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Current location: Home > Media > Bring Buses Back To Pyrmont

Bring Buses Back to Pyrmont

Member for Sydney

Wednesday, 5 March 2008

Clover Moore MP Member for Sydney will present petitions to the NSW Legislative Assembly on behalf of over 530 residents and workers from Pyrmont and Ultimo demanding better bus services.

“I’ve been working with resident group Pyrmont Action to get adequate transport for the Pyrmont and Ultimo peninsula, but the Government keeps telling me that services are ‘sufficient to meet demand’,” said Ms Moore.

In the NSW Parliament, Pyrmont Action representatives presented Ms Moore with petitions collected by dissatisfied residents. “Public transport has been reduced to two semi-regular, and two irregular and limited bus services, and the light rail which runs to Central, but not the CBD, said Convenor Elizabeth Elenius.

“Before the Anzac Bridge, all buses using Victoria Road travelled through Pyrmont, providing links with Balmain, Rozelle and the inner west,” said Ms Elenius.

While bus services have been reduced, the population of the peninsula has risen dramatically from 3,000 to 12,000 residents. It is expected to increase by half again between 2001 and 2010. Workers also need public transport links to businesses such as Channel 7, Fairfax and American Express, and more businesses are opening up.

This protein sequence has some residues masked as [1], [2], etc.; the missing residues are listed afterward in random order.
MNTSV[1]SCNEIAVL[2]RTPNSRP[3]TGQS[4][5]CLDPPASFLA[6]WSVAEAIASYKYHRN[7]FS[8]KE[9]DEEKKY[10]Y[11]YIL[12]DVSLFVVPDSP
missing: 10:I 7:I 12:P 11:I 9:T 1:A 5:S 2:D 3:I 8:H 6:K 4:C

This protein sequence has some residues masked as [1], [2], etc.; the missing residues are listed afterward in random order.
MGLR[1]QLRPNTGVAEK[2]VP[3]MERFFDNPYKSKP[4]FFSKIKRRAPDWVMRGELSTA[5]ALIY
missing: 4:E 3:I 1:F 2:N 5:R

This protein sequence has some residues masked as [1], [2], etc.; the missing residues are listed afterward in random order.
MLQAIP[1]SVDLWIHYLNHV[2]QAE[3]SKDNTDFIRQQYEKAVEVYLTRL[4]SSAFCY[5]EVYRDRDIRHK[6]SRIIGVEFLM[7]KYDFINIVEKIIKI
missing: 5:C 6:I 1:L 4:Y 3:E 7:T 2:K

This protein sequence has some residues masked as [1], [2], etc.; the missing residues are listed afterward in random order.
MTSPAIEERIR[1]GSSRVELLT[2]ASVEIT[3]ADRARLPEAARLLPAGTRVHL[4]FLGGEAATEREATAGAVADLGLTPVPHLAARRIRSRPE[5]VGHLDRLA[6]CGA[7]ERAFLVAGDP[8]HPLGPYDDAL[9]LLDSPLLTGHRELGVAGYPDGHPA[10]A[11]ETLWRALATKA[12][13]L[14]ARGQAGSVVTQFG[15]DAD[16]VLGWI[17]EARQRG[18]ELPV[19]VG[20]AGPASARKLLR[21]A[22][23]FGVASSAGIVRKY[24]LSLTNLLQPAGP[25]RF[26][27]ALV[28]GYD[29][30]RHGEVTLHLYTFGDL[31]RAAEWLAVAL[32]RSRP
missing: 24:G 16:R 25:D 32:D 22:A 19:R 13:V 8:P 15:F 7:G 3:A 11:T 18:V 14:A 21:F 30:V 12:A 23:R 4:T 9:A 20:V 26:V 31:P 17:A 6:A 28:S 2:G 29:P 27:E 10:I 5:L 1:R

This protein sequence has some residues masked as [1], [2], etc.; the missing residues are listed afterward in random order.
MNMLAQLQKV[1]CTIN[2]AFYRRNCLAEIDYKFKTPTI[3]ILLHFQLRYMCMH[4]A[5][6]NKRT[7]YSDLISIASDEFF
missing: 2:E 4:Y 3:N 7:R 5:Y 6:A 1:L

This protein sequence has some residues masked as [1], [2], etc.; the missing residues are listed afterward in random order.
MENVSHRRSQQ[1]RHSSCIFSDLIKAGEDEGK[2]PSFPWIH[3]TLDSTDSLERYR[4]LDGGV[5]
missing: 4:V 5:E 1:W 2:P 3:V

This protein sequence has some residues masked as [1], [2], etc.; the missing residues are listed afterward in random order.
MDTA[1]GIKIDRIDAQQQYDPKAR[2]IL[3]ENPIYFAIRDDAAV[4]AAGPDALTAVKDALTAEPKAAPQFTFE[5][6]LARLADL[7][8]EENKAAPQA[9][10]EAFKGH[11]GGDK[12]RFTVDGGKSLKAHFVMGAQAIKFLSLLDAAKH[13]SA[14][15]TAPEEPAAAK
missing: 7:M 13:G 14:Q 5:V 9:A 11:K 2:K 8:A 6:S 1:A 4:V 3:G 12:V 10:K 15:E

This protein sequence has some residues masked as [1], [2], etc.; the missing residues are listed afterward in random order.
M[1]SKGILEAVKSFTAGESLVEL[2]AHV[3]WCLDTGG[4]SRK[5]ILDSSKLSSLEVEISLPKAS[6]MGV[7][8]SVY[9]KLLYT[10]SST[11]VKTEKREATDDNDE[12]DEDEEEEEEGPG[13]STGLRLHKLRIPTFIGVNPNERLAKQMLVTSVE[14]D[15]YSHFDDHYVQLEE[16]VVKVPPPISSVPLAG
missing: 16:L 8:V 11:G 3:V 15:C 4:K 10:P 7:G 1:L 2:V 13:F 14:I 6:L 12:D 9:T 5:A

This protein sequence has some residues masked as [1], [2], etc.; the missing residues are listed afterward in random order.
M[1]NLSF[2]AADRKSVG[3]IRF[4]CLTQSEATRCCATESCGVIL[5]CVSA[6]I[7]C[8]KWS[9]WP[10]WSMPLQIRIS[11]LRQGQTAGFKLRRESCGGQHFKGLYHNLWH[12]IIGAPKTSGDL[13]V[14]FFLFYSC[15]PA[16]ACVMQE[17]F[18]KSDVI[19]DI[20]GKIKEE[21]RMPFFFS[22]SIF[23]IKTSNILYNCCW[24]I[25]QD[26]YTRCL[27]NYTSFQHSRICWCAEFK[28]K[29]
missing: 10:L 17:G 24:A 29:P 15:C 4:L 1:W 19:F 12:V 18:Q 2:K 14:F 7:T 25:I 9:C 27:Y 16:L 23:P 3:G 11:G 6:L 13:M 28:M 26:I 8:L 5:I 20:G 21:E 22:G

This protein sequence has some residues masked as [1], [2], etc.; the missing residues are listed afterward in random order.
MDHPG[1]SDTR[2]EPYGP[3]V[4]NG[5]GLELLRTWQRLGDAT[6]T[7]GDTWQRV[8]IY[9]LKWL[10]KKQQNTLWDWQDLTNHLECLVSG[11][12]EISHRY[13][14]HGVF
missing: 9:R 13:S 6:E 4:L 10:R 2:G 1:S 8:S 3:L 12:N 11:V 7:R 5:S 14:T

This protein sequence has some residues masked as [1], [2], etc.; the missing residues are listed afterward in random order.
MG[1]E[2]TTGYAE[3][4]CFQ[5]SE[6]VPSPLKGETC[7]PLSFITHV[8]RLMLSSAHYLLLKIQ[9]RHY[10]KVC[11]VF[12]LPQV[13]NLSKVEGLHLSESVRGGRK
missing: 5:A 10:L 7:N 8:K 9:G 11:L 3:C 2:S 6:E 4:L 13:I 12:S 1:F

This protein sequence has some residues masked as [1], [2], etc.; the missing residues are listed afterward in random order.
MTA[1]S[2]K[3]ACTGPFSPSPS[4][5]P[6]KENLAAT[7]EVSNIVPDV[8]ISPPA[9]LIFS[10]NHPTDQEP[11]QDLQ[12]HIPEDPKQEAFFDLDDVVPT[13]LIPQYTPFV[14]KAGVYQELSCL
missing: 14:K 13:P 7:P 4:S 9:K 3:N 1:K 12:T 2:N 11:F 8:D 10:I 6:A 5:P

The residents’ petition calls for a regular bus service from north Pyrmont to the QVB and back, along Harris Street. Passengers need to get to Broadway to connect with other transport services, and the route links with public facilities such as the Ian Thorpe Aquatic Centre and Ultimo Community Centre.

“Residents tell me that the 501 bus from Ryde is full before it gets to the inner city, and unreliable. They say that the 443 bus is irregular, leaving passengers with long waits or long walks,” said Ms Moore.

“The new 448 pre-pay express service from the QVB to Star City in the mornings and from Star City to the QVB in the evenings, does not stop in the area or carry return passengers so its of no help to local residents. Residents watch empty buses go by.

Scheduled buses often don’t turn up, are early or run late. “Many people give up waiting and have to take a taxi to the city to keep appointments,” says resident Bill Hubble.

“Effective public transport is essential to reduce reliance on private vehicles and is a key element in the City of Sydney’s strategy for a liveable city,” Ms Moore concluded.

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